Biochemical and morphological correlates of acute experimental myocardial ischemia in the dog. IV. Energy mechanisms during very early ischemia.
Tissue energy metabolism was examined in posterior (ischemic) and anterior ("control") regions of canine ventricles after 5 and 10 minutes of left circumflex coronary artery occlusion. When compared to identical regions of normal hearts, the following changes were found: (1) decreases in glycogen and phosphorylase activity in the anterior and posterior regions, (2) depressed state 3 rates of oxygen consumption of isolated mitochondria in both anterior and posterior regions, (3) shifts in optimum substrate concentrations for palmityl-CoA (+ carnitine) oxidation by mitochondria in the anterior and posterior regions, and (4) decreases in the apparent zero order and first order rates of mitochondrial palmitylcarnitine production. These changes correlated with a marked decrease in developed tension in the posterior regions. Depression in tension development in the posterior regions of the heart still was present after 30--60 minutes of reperfusion following a 10-minute period of occlusion. Glycogen content in the reperfused areas was significantly decreased after 60 minutes of reperfusion when compared to normal areas and to control hearts perfused for 70 minutes. After reperfusion, mitochondrial function appeared to return toward "normal." However, the slow restoration of contraction of the ischemic area suggests that cellular mechanisms operative in vivo to restore pump function still might be abnormal.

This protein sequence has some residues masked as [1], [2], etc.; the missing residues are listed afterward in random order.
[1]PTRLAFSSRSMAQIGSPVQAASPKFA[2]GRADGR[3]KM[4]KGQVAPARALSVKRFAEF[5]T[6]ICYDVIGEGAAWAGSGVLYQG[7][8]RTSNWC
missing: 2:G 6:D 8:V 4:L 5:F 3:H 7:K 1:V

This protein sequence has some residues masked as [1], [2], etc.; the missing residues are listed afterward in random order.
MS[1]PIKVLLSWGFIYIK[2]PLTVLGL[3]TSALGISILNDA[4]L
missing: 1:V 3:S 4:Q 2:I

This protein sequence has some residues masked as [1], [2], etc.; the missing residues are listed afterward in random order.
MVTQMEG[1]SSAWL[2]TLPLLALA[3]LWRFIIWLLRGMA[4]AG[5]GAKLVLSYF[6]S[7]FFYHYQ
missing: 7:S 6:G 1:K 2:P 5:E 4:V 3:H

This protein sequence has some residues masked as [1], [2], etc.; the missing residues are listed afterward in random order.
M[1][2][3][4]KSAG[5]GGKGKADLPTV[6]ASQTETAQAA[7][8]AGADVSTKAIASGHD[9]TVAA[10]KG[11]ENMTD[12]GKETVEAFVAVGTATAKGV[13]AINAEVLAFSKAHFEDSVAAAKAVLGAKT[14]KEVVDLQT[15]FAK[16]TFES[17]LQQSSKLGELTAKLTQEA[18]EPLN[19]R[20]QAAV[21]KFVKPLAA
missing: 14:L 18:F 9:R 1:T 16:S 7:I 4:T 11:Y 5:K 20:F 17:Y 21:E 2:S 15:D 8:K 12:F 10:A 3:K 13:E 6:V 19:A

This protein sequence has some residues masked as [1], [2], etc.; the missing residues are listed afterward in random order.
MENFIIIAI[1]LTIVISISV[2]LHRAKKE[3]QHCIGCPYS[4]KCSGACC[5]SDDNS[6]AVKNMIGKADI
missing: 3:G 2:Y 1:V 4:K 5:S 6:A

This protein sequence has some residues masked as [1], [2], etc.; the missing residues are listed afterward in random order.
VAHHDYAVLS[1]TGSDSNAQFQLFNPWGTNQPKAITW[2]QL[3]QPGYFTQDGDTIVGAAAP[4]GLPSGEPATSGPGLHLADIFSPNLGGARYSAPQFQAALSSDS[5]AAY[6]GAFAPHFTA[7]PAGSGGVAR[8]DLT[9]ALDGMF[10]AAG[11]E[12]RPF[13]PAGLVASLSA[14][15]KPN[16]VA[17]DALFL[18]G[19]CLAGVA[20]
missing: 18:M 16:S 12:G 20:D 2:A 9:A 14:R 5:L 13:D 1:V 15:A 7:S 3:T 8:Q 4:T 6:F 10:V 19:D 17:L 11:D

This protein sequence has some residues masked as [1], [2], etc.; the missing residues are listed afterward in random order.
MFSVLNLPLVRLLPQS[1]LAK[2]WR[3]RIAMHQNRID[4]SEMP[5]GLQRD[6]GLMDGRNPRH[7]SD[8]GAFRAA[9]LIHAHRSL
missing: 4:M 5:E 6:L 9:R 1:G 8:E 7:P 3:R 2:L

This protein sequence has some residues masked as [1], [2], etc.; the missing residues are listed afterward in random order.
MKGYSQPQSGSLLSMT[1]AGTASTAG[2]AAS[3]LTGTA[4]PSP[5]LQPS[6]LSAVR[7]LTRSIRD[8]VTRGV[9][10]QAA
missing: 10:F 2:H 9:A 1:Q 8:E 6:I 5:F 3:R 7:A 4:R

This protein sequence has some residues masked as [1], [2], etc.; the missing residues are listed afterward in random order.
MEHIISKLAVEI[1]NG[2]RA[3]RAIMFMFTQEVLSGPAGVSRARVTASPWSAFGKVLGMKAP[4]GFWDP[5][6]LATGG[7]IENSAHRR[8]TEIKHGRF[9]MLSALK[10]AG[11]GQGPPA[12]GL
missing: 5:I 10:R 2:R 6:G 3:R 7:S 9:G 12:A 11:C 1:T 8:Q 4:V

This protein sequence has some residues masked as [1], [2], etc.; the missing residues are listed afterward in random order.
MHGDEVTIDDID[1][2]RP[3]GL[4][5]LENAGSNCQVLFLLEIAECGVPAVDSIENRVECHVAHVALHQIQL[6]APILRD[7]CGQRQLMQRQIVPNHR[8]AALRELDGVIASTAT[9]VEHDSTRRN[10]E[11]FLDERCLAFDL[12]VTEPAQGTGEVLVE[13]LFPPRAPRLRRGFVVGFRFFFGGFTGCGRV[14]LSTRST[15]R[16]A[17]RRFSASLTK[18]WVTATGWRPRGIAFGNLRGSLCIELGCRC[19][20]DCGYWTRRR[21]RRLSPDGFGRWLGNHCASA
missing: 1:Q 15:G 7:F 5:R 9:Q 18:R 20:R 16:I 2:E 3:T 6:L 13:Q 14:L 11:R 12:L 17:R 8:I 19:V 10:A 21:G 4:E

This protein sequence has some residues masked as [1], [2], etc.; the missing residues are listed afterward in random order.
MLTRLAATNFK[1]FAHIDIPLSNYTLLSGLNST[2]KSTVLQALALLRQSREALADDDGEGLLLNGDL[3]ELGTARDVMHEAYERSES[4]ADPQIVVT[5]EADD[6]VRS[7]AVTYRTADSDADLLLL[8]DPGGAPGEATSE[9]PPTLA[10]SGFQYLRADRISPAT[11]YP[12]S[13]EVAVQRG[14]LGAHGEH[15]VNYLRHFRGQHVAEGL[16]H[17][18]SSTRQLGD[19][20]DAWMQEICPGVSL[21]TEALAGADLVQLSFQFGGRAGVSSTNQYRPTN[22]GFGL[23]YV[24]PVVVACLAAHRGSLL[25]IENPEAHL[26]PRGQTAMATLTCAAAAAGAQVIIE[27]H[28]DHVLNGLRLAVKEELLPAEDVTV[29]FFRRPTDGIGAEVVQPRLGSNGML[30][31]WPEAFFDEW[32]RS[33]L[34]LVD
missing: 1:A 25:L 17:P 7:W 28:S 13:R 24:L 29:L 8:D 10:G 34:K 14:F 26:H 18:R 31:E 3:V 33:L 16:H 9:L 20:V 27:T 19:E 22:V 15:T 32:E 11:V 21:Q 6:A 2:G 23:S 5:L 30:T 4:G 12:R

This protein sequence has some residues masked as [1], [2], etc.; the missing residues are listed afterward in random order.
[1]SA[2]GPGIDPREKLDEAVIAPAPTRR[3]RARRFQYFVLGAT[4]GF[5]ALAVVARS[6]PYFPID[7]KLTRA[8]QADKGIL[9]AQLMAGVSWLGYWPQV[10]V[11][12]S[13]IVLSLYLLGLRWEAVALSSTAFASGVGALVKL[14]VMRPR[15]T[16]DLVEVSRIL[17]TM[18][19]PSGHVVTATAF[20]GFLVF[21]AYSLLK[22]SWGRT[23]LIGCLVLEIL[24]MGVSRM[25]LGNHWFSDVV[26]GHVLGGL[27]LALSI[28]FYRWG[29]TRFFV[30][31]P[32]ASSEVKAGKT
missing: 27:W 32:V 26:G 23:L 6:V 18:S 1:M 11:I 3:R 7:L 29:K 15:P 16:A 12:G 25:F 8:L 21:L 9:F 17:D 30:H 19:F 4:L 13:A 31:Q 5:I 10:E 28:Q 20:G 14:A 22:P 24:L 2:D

- Copyright © 1979 by American Heart Association